One of the most significant proposals would curb the growth of Medicare and Medicaid for a savings of $48 billion over the next five years. Other targeted areas include education, housing assistance for the elderly, food stamp programs and child care.
But of the many government programs that would be cut, Joan Entmacher, a budget analyst at the National Women's Law Center in Washington, D.C., found reduced spending on domestic violence programs among the most troubling. "They're not by any means the deepest cuts in the budget," she said. "But a lot of people fought very hard" to reauthorize the Violence Against Women Act.
Bush defended the proposed cuts when he introduced his budget resolution last week, saying fiscal restraint is needed to control soaring deficits and the "unsustainable growth" of entitlement programs such as Medicare and Social Security. "As more Baby Boomers retire and collect their benefits, our deficits are projected to grow," he said. "These unfunded liabilities will put a burden on our children and our grandchildren."
Fiscal conservatives have also complained that spending has gotten out of control thanks to the war in Iraq, the new prescription drug benefit and emergency relief from natural disasters such as Hurricane Katrina. In the long run, conservatives say, Americans at every economic level will benefit from smaller government. Otherwise, the public will bear the burden in higher payroll taxes, which they predict will cut into family budgets and slow job growth.
Women's rights advocates countered that the budget cuts would not be necessary if the president didn't also call for billions of dollars in new tax cuts, which they said are geared primarily toward wealthy corporations and individuals.
"This budget just really highlights the insanity" of the administration, Entmacher said.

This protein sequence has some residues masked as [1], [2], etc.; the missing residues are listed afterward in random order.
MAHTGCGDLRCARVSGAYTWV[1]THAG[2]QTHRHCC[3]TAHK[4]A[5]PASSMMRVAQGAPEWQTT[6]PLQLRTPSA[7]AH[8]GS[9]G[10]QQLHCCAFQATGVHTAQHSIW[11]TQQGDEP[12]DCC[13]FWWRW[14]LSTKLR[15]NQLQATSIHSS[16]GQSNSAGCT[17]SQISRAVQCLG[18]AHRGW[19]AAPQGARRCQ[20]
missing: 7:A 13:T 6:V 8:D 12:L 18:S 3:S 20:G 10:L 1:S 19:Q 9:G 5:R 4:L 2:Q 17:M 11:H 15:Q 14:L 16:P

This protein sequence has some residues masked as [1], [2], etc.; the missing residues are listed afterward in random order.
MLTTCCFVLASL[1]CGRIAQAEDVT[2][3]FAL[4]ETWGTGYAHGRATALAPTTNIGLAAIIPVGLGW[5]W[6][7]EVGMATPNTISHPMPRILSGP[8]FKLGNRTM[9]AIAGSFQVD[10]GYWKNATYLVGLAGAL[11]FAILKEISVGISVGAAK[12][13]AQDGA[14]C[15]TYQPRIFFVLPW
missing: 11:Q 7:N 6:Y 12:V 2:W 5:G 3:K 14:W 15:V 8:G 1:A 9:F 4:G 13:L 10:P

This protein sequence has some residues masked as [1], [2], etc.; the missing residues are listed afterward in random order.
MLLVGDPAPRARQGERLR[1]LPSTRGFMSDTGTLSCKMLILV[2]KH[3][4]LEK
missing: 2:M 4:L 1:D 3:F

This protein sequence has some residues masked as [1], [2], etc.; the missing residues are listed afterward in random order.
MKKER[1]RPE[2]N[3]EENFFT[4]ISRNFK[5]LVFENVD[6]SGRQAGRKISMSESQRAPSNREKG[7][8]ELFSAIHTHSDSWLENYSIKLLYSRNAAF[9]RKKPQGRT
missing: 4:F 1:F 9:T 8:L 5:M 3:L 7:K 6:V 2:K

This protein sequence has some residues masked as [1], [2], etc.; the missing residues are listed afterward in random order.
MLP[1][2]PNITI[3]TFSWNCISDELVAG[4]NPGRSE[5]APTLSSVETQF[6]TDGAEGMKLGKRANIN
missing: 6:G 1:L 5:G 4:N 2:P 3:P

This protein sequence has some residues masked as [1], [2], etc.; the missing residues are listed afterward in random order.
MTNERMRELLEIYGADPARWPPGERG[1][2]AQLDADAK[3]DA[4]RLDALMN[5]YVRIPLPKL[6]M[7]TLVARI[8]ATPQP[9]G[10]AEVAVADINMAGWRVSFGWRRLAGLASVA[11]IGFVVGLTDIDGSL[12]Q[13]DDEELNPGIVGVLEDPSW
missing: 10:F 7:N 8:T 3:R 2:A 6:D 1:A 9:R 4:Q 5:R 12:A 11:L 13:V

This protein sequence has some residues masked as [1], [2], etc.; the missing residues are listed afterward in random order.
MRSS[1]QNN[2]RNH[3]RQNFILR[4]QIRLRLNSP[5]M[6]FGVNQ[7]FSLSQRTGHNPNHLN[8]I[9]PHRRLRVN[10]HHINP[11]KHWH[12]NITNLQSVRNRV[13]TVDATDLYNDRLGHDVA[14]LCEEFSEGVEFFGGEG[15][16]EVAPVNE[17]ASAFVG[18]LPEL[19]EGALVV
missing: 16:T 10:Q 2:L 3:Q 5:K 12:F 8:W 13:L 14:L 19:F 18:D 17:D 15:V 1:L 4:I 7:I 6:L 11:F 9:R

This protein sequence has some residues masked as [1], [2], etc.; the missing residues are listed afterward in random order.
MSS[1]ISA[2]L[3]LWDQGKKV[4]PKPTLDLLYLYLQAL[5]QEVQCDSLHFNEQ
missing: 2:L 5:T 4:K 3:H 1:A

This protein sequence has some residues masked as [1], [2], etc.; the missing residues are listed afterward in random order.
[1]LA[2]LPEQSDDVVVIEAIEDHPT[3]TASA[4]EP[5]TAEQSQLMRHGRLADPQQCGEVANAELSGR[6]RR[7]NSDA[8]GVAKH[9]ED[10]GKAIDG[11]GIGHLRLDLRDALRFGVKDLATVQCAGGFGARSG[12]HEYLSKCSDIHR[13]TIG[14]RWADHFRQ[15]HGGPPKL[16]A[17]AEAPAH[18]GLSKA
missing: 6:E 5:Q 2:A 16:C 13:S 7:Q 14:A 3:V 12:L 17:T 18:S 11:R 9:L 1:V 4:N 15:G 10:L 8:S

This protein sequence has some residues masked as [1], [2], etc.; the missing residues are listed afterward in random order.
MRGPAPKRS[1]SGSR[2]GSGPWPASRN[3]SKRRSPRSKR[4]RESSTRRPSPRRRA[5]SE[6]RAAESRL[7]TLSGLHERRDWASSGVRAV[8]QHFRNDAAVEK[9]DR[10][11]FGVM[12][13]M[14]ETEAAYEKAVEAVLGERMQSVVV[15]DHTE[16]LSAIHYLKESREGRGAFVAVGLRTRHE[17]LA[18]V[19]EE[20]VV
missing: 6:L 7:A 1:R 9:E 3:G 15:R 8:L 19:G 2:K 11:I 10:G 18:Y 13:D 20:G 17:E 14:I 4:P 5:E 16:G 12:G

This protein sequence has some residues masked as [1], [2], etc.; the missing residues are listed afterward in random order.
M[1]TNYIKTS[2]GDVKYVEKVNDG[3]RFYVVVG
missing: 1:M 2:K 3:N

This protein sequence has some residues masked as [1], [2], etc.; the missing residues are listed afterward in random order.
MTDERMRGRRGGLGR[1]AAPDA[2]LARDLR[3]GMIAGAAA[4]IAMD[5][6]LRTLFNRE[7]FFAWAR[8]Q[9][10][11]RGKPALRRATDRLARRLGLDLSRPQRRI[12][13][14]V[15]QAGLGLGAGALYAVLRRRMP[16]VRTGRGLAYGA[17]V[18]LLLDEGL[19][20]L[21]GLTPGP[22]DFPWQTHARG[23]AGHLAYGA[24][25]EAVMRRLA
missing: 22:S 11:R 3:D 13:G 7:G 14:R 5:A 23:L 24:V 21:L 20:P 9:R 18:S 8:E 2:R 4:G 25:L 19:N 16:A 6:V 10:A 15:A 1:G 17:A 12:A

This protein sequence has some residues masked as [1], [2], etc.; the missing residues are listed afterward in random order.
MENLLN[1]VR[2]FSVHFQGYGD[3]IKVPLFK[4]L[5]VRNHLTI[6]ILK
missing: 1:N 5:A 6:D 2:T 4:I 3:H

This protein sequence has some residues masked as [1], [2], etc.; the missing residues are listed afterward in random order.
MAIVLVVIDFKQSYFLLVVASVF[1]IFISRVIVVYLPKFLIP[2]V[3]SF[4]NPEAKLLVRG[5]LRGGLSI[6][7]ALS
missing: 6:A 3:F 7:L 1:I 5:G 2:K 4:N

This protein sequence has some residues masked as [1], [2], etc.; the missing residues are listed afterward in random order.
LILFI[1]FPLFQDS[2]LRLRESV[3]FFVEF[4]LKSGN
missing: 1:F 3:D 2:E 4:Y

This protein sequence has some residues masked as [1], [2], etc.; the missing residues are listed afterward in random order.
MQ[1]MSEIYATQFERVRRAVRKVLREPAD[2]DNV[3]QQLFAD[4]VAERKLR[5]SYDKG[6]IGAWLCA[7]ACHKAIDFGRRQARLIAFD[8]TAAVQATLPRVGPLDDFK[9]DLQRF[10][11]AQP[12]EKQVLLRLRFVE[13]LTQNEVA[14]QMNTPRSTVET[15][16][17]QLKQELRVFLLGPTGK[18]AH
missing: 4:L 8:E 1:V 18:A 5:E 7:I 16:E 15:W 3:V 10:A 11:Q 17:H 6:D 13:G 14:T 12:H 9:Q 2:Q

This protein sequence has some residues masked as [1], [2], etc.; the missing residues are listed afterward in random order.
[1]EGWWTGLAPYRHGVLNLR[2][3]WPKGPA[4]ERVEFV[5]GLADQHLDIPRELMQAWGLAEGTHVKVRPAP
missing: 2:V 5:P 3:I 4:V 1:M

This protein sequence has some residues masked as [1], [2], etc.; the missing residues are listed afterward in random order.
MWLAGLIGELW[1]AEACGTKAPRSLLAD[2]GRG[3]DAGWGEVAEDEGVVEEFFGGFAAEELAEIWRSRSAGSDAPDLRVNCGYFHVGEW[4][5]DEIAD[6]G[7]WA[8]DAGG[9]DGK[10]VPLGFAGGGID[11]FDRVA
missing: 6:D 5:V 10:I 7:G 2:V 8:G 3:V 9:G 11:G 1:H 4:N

No Funding for New Programs
Apart from overall funding, domestic violence activists were also disappointed that none of the new programs would receive any money if the president's budget is followed.
But they blamed poor timing more than administration intent.
Budget writers, who began drafting the resolution last summer, may not have had enough time to include funding for the new programs, which were enacted only weeks ago, they said. They hope that will be corrected this summer and fall when congressional appropriators gather to dole out money for government programs.
Among the programs not slated to receive money include the new sexual assault services program; grants for law enforcement training; youth outreach and justice programs; prevention of abuse campaigns aimed at men and children; grants to combat violence in public housing; outreach services to Native American victims of abuse; grants to develop long-term housing for victims; and money to pay for studies of and research on the issue.
But the new programs, most of which are relatively small, would make sound fiscal as well as social policy, proponents argued.
New programs, as well as existing ones, ultimately translate into government savings because they increase worker productivity, reduce hospital and court costs, and curb gang violence and homelessness, said Allison Randall, public policy director at the National Network to End Domestic Violence.
"It's a small amount of money, but it does a lot of good," she said.
Allison Stevens is Washington bureau chief at Women's eNews.
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National Network to End Domestic Violence: